When to Call Your Veterinarian
 
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NJ Veterinary Medical Association
390 Amwell Road, Suite 402
Hillsborough, NJ 08844
info@njvma.org
Phone:  908-281-0918
Fax:  908-450-1286
 

When to Call Your Veterinarian

Your pet isn't acting quite right but you're not sure what's wrong. Should you call your veterinarian or wait a few days? The New Jersey Veterinary Medical Association offers the following tips to help you know when your pet needs to be seen by a doctor.

  1. Is your pet lethargic? This is perhaps the most important signal to phone your veterinarian. If your dog or cat is not responsive to calls for play or favorite treats and seems weak or unable to stand, you should not delay.
     
  2. Is your pet in pain? Pain, indicated by crying, panting and restless pacing, should not be ignored. Pain can also be indicated by a reluctance to move around.
     
  3. Is your pet lame? Limping that persists more than a few hours warrants a call to the veterinarian. A pet will often bear its weight on the affected leg, or the leg will become painful to touch. Paralysis, usually indicated by your pet unable to stand or dragging a leg with or without pain, needs emergency care as well. 
     
  4. Is your pet losing blood? Bleeding from the mouth, nose or rectum demands immediate attention, as does a painful eye held closed.
     
  5. Is your pet unable to go to the bathroom? Male cats seen straining in the litter box may have a dangerous urinary tract blockage. If your dog seen straining or having urinary or bowel movement more often than usual it should be reported to your veterinarian as soon as possible.
     
  6. Is your pet having trouble breathing? Steady labored breathing is a sign of serious trouble. If these symptoms occur, or if your dog passes out/faints call your veterinarian immediately. Constant coughing or gagging also needs to be checked. 
  1. Is your pet having seizures? Seizures are a serious neurologic condition that must be monitored. Call your veterinarian immediately. Signs of a seizure include shaking, lying on the floor and paddling the legs, loss of awareness of surroundings, possible loss of bladder and bowel control, excessive salivation, and a clamped jaw. 
  1. Is you pet suffering from excessive vomiting or diarrhea? These symptoms could indicate anything from a simple stomach upset to serious disease. Call your veterinarian immediately. Even if your pet is not seriously ill, ignoring these symptoms could lead to dehydration.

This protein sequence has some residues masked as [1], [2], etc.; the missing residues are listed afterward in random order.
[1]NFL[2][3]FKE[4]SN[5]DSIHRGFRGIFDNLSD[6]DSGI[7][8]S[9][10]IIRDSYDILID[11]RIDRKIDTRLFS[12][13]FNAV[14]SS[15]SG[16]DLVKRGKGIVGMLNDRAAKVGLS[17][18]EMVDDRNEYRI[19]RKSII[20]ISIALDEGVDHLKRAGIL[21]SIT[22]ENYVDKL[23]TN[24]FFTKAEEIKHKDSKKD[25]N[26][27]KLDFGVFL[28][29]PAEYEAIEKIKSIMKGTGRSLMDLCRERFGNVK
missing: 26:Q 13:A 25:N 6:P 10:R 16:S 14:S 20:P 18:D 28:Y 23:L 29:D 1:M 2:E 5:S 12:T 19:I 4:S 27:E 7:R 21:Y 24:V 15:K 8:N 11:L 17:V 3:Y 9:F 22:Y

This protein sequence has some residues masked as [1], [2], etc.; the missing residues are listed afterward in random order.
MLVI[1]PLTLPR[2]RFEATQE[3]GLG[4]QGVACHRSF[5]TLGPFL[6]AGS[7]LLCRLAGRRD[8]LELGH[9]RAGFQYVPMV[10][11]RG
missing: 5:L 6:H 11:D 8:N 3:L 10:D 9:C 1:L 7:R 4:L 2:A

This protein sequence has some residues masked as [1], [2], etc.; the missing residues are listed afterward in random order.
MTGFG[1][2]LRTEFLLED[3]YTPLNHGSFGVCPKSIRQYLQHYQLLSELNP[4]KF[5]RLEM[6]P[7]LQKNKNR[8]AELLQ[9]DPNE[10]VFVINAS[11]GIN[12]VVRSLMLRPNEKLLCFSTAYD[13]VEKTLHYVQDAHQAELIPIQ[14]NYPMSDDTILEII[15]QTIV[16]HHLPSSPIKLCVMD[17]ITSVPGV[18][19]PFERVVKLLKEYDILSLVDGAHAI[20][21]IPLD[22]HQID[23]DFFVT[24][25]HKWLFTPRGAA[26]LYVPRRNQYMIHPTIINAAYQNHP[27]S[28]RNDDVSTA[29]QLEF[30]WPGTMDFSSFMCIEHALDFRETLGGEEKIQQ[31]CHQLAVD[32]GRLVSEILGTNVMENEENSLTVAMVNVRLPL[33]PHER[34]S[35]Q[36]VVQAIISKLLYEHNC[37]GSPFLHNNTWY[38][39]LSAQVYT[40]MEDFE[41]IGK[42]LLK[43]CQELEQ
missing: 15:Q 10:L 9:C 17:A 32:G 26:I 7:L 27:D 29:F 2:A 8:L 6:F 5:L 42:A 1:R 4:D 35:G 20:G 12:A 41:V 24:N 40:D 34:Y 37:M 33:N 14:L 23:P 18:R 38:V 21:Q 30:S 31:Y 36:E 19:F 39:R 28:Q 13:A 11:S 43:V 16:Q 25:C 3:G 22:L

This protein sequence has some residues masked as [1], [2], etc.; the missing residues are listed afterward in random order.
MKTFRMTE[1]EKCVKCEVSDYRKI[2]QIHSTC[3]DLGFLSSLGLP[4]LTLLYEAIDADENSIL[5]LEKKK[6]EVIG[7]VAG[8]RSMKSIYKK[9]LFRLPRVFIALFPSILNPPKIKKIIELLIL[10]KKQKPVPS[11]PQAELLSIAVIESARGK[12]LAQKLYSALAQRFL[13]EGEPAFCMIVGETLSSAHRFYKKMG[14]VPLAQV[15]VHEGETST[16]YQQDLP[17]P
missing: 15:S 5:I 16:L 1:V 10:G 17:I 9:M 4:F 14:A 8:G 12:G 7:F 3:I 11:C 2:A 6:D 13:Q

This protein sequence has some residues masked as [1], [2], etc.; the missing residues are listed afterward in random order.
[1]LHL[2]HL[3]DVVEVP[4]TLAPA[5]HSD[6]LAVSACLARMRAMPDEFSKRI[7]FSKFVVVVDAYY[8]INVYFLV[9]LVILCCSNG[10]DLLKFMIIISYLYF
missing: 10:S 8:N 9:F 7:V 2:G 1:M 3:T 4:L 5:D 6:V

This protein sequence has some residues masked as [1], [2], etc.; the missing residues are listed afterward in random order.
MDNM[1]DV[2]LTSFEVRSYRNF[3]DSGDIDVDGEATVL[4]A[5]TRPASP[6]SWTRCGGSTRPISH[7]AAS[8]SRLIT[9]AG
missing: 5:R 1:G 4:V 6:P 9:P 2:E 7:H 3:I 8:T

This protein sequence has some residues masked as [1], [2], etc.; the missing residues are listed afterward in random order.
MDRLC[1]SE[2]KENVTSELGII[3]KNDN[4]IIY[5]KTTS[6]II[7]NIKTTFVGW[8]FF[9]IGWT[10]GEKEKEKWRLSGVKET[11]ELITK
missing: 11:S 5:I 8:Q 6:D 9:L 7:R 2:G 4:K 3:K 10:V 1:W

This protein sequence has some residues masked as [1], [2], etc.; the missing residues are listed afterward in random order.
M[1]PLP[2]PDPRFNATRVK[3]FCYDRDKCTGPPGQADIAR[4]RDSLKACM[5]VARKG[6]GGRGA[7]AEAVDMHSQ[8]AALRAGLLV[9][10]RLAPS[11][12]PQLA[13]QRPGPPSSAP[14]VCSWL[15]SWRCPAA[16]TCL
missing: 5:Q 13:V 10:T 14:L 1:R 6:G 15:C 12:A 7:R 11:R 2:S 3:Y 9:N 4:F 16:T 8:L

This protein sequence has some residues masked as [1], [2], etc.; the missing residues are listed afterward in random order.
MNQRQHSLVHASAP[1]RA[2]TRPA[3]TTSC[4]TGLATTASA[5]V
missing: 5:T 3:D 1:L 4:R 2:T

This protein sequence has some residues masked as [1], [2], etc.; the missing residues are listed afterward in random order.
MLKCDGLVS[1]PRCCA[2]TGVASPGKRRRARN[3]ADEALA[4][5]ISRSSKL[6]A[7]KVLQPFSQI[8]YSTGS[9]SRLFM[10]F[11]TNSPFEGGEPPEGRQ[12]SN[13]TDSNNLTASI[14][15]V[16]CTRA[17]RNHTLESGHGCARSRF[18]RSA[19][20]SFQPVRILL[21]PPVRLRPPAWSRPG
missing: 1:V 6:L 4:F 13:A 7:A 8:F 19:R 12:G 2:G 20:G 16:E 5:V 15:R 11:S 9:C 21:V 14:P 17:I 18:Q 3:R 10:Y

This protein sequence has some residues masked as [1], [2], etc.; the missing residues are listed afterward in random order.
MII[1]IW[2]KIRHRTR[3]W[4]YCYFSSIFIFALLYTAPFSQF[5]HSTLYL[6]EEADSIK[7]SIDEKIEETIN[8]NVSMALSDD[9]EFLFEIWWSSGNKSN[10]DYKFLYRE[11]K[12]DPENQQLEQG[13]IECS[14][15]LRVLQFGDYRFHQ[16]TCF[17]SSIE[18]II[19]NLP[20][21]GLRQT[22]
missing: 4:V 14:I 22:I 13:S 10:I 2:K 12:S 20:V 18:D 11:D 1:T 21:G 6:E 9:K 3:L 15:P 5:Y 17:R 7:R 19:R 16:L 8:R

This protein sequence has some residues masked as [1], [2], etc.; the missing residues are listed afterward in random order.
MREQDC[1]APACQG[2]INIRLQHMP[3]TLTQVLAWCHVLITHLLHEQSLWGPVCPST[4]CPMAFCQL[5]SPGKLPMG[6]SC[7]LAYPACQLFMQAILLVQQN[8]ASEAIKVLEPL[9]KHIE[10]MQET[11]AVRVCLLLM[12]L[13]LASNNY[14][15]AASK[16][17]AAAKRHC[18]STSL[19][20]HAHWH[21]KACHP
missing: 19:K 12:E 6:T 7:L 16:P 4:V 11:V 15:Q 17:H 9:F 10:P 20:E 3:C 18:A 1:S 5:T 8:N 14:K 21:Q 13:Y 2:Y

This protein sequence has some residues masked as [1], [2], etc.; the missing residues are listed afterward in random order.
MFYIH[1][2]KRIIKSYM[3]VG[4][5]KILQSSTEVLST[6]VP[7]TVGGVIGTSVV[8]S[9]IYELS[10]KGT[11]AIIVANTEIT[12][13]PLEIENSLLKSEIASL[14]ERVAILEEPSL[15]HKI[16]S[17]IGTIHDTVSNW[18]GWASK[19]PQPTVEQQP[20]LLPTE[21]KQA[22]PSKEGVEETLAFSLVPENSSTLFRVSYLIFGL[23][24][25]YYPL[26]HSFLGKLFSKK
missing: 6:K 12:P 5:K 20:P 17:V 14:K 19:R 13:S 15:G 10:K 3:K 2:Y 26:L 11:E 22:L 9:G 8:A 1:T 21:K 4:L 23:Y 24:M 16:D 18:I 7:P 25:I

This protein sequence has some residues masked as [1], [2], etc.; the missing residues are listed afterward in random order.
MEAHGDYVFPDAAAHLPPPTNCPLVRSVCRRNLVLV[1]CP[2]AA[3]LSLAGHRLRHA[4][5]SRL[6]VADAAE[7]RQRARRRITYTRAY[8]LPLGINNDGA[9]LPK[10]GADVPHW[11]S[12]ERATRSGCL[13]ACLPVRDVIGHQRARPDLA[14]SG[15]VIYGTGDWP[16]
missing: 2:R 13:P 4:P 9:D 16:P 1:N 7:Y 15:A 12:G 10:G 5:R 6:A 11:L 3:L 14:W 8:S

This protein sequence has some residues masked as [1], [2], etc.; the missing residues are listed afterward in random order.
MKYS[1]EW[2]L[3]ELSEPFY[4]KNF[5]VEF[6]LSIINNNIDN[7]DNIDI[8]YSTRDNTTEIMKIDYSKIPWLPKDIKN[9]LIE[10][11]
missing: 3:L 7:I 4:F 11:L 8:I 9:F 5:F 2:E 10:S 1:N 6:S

2. Is your pet unconscious or difficult to awaken? Dazed behavior can occur with fever, metabolic disease, ingestion of medications meant for people, changes in blood sugar levels, or diseases of the brain. It's important to have your pet examined that day.
     
  3. Is your pet refusing to eat or drink? Your pet should not go more than a day without drinking. If your dog or cat won't eat their usual meal but will hungrily scarf down treats or table food, this may mean a problem exists. Call your veterinarian if food is vomited more than once in a day, the normal appetite does not return in two to three days, or if your pet acts well but refuses to eat for more than 24 hours.

Sometimes your pet may not act very ill but problems persist for more than a day or two. Coughing frequently, vomiting or diarrhea more than twice or limping and walking gingerly all merit a call to the veterinarian.

The bottom line is this: If you are worried about your animal's health, call your veterinarian. They are there to help you with your pet's care and can identify potential problems specific to your dog or cat. It is better to report a minor problem and not let it escalate to an emergency.

If you need a veterinarian, please visit the Find a Veterinarian page for a list  of veterinarians in your area. The NJVMA represents the state's 1,600 licensed veterinarians.

 

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